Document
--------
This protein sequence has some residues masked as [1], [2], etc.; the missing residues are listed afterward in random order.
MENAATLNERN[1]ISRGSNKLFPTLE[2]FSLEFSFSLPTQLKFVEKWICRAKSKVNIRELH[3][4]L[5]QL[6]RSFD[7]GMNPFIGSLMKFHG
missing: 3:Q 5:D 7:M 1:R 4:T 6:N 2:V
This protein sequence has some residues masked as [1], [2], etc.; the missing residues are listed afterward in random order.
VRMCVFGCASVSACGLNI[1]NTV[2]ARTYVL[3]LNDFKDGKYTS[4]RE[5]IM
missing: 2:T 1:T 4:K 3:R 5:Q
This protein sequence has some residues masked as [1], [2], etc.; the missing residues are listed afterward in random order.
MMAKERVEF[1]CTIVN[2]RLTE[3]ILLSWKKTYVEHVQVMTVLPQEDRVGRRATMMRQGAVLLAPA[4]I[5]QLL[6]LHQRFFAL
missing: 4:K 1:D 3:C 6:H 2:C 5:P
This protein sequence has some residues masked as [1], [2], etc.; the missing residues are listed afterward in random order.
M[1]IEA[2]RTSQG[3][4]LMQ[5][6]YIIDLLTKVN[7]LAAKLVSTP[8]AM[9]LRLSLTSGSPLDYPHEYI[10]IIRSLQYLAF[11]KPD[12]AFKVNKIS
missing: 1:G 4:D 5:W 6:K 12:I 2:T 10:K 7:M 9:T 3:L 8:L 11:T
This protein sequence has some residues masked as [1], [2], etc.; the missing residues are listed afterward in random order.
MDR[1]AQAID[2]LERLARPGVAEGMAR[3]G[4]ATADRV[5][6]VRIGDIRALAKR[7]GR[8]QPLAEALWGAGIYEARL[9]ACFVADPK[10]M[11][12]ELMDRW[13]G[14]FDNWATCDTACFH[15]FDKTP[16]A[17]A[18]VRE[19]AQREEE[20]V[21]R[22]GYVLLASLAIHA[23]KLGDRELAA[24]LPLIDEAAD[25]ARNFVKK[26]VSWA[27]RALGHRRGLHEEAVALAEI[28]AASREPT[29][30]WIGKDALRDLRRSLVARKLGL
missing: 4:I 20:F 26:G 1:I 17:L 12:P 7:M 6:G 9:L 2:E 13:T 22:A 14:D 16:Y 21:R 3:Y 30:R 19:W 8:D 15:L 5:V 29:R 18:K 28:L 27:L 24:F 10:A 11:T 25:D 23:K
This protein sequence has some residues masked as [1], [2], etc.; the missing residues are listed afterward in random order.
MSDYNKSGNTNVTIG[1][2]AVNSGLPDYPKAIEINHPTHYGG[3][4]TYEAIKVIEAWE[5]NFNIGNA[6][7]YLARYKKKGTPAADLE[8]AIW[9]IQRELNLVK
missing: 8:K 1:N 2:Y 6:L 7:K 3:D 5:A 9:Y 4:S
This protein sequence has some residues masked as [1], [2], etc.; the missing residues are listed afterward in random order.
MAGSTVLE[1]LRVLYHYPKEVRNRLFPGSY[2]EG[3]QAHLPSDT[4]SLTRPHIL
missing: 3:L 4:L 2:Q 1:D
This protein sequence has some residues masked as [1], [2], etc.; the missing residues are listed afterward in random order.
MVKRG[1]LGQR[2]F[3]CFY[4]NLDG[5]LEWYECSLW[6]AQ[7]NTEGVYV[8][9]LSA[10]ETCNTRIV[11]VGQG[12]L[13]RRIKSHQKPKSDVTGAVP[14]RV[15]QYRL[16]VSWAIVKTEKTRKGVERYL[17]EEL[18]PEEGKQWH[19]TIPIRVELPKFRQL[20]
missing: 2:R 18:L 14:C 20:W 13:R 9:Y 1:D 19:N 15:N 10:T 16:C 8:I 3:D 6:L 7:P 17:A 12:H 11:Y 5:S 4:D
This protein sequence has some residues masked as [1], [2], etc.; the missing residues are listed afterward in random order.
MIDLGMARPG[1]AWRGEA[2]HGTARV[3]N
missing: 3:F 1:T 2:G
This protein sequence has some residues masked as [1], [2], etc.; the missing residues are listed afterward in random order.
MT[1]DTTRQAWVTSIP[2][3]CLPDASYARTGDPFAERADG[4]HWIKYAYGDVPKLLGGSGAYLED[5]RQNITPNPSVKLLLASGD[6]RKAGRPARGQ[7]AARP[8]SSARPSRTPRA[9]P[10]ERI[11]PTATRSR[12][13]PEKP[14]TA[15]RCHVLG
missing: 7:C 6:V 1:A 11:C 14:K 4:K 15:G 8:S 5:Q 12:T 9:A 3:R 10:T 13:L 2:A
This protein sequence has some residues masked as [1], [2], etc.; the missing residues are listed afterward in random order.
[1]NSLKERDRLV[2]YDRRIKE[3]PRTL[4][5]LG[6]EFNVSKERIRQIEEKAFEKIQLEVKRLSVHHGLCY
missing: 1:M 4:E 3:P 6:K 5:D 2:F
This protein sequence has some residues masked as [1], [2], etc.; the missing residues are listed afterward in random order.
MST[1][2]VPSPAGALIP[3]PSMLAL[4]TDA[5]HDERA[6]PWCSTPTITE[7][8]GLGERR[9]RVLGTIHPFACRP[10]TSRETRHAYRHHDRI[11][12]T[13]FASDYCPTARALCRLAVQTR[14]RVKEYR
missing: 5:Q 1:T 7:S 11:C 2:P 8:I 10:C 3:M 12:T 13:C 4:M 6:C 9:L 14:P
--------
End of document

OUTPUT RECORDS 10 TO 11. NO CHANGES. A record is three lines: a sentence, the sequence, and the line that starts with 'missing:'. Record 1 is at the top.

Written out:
This protein sequence has some residues masked as [1], [2], etc.; the missing residues are listed afterward in random order.
MT[1]DTTRQAWVTSIP[2][3]CLPDASYARTGDPFAERADG[4]HWIKYAYGDVPKLLGGSGAYLED[5]RQNITPNPSVKLLLASGD[6]RKAGRPARGQ[7]AARP[8]SSARPSRTPRA[9]P[10]ERI[11]PTATRSR[12][13]PEKP[14]TA[15]RCHVLG
missing: 7:C 6:V 1:A 11:C 14:K 4:K 15:G 8:S 5:Q 12:T 9:A 3:R 10:T 13:L 2:A
This protein sequence has some residues masked as [1], [2], etc.; the missing residues are listed afterward in random order.
[1]NSLKERDRLV[2]YDRRIKE[3]PRTL[4][5]LG[6]EFNVSKERIRQIEEKAFEKIQLEVKRLSVHHGLCY
missing: 1:M 4:E 3:P 6:K 5:D 2:F